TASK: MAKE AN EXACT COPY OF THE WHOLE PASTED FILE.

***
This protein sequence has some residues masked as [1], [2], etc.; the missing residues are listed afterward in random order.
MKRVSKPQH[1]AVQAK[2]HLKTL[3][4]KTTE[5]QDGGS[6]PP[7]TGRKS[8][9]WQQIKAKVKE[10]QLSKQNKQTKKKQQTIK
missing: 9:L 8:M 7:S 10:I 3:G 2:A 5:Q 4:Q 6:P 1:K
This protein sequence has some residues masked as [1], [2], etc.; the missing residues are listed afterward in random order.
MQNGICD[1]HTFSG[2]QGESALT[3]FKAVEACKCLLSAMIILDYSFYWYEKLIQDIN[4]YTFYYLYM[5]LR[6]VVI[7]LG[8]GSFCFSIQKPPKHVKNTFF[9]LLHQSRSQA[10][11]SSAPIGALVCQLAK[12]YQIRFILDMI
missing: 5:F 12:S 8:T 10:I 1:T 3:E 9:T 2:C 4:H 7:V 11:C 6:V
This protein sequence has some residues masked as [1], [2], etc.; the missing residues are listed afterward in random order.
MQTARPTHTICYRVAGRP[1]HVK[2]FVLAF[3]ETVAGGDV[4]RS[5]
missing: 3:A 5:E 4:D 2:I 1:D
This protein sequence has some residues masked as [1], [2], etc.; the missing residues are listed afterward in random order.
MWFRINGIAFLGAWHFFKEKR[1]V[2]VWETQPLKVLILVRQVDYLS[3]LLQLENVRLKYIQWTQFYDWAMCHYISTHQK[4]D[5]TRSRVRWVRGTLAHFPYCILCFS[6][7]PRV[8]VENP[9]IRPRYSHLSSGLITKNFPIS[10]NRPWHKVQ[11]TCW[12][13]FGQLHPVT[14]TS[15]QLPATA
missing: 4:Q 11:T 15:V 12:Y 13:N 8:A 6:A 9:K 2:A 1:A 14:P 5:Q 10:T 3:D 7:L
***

This protein sequence has some residues masked as [1], [2], etc.; the missing residues are listed afterward in random order.
MKRVSKPQH[1]AVQAK[2]HLKTL[3][4]KTTE[5]QDGGS[6]PP[7]TGRKS[8][9]WQQIKAKVKE[10]QLSKQNKQTKKKQQTIK
missing: 9:L 8:M 7:S 10:I 3:G 2:A 5:Q 4:Q 6:P 1:K
This protein sequence has some residues masked as [1], [2], etc.; the missing residues are listed afterward in random order.
MQNGICD[1]HTFSG[2]QGESALT[3]FKAVEACKCLLSAMIILDYSFYWYEKLIQDIN[4]YTFYYLYM[5]LR[6]VVI[7]LG[8]GSFCFSIQKPPKHVKNTFF[9]LLHQSRSQA[10][11]SSAPIGALVCQLAK[12]YQIRFILDMI
missing: 5:F 12:S 8:T 10:I 1:T 3:E 9:T 2:C 4:H 7:V 11:C 6:V
This protein sequence has some residues masked as [1], [2], etc.; the missing residues are listed afterward in random order.
MQTARPTHTICYRVAGRP[1]HVK[2]FVLAF[3]ETVAGGDV[4]RS[5]
missing: 3:A 5:E 4:D 2:I 1:D
This protein sequence has some residues masked as [1], [2], etc.; the missing residues are listed afterward in random order.
MWFRINGIAFLGAWHFFKEKR[1]V[2]VWETQPLKVLILVRQVDYLS[3]LLQLENVRLKYIQWTQFYDWAMCHYISTHQK[4]D[5]TRSRVRWVRGTLAHFPYCILCFS[6][7]PRV[8]VENP[9]IRPRYSHLSSGLITKNFPIS[10]NRPWHKVQ[11]TCW[12][13]FGQLHPVT[14]TS[15]QLPATA
missing: 4:Q 11:T 15:V 12:Y 13:N 8:A 6:A 9:K 2:A 1:A 14:P 5:Q 10:T 3:D 7:L